Air taxis due to start trials in Singapore aim to be as safe as commercial aircraft

German aviation start-up Volocopter will perform a series of urban flight tests of its air taxis in Singapore in the second half of 2019.
A Volocopter machine at the Rotorcraft Asia 2019 and Unmanned Systems Asia 2019 exhibition, held at the Changi Exhibition Centre.
A Volocopter machine at the Rotorcraft Asia 2019 and Unmanned Systems Asia 2019 exhibition, held at the Changi Exhibition Centre.PHOTO: LIANHE ZAOBAO

SINGAPORE - The air taxis from German aviation start-up Volocopter soon taking to the skies here will have "unprecedented levels of safety", said its chief executive Florian Reuter, with the company aiming to begin Singapore test flights in the third quarter of the year.

Mr Reuter gave his assurance on Tuesday (April 9) that should any of their critical components fail, the Volocopter machines would still be able to "complete their mission" and arrive at their destination, owing to a design that has multiple components that run independently.

"In order to be operating these vehicles in cities around the world, we need to be as safe as commercial airlines. That is the safety level that has been set for this vehicle," he said at the Rotorcraft Asia (RCA) 2019 and Unmanned Systems Asia (UMSA) 2019 exhibition held at the Changi Exhibition Centre.

Last October, The Straits Times reported that Volocopter will be performing a series of urban flight tests of its air taxis in the Republic from June this year.

Mr Reuter gave an update to this timeline, and said that Volocopter will be conducting private flight tests here in the third quarter of this year, which will be followed by public flight trials. He also said that while many recognise Volocopter's machines for their unmanned potential, these air taxis will initially take flight with a pilot, as this would make it easier for the company to get government approval.

"Of course, everybody talks about autonomous mobility and yes, the Volocopter can also be operated autonomously in the long run. However, we believe we would make it much easier for certification agencies from across the world if we start out with a certified pilot. So expect Volocopter services to have a certified fully-licensed pilot by your side initially" before the firm "takes the pilot out", he said.

Mr Reuters also showed several possible future routes that air taxis in Singapore could take. One is a 26km flight from Tuas to the Central Business District, while another is an 18km route from Changi to Sentosa. He also showed potential international routes such as a 26km route from central Singapore to Johor, and a 22km trip from Sentosa to Batam.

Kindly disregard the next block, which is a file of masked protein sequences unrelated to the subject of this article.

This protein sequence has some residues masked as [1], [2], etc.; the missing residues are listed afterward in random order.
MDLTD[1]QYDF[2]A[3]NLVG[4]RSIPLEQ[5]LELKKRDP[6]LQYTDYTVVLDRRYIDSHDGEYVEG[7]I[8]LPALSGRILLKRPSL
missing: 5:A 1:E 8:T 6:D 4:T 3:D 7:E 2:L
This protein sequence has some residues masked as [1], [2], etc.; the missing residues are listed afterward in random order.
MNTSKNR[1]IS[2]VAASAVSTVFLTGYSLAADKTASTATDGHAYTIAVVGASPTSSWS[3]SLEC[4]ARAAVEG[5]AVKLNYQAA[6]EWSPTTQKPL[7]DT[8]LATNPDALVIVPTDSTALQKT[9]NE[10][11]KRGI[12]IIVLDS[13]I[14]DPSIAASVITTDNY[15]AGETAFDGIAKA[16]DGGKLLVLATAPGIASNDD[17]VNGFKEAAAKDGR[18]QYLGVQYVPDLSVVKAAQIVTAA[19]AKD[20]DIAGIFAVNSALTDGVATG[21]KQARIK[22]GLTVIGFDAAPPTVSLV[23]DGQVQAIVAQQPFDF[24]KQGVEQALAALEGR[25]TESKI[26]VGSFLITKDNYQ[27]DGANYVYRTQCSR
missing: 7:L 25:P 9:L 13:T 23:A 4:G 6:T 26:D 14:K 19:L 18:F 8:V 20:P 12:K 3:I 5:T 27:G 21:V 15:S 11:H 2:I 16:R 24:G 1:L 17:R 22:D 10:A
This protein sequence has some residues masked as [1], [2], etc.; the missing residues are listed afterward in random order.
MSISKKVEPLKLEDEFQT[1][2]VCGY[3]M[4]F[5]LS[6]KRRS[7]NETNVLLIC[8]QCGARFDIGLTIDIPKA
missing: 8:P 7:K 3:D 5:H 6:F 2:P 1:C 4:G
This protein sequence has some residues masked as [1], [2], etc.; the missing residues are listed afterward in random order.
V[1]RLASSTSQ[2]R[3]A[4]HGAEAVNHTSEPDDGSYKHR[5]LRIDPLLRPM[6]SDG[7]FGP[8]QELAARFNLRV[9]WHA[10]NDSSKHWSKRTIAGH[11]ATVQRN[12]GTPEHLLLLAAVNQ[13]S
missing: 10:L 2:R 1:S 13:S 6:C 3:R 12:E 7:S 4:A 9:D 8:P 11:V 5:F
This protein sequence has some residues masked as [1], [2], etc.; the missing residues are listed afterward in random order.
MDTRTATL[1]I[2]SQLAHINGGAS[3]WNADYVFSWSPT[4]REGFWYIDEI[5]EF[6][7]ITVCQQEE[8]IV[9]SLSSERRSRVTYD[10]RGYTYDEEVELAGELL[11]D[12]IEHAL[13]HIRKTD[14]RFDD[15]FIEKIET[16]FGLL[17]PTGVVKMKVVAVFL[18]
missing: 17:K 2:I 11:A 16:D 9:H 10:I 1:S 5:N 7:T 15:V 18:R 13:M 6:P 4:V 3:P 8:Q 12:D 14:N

Although not many details were revealed about the cost of these rides, Mr Reuter said that they will be greatly cheaper than conventional helicopter rides, and will aim to reach the prices of private-hire car services.

The approximate cost of a 20km journey on a helicopter in the United States is $350.

Volocopter's air taxis can take a maximum payload of 160kg and has a rate of climb of up to 3m per second. It has a maximum airspeed of 100kmh and at a cruise speed of 50kmh, it has a flight time of less than half an hour.


Singapore is currently looking at how air transport can be used to enhance the transport landscape here, according to the deputy director of transformation programmes at Civil Aviation Authority of Singapore (CAAS) Tan Chun Wei.

"In Singapore, you know that we talk a lot about smart nation, smart mobility, and this whole urban area mobility thing is totally blurring the lines of transportation. Going forward, we are looking at how we can use air transportation to complement our land transportation," said Mr Tan, who took part in a panel discussion with Mr Reuter.

But he added that this comes with its own set of challenges, which CAAS is still working to understand. Volocopter and CAAS have been collaborating to establish the scope of test flights and ensure that they meet necessary requirements.

In September 2017, Volocopter performed a public unmanned test flight in Dubai, where it partnered with the country's Roads and Transport Authority.

Mr Reuter said: "Helicopters today are very useful, but they're not used very much because of these constraints, safety and noise. Volocopter addresses these constraints, and therefore we believe we have a completely new mode of transportation available now, and will also be very valuable for certain applications in Singapore."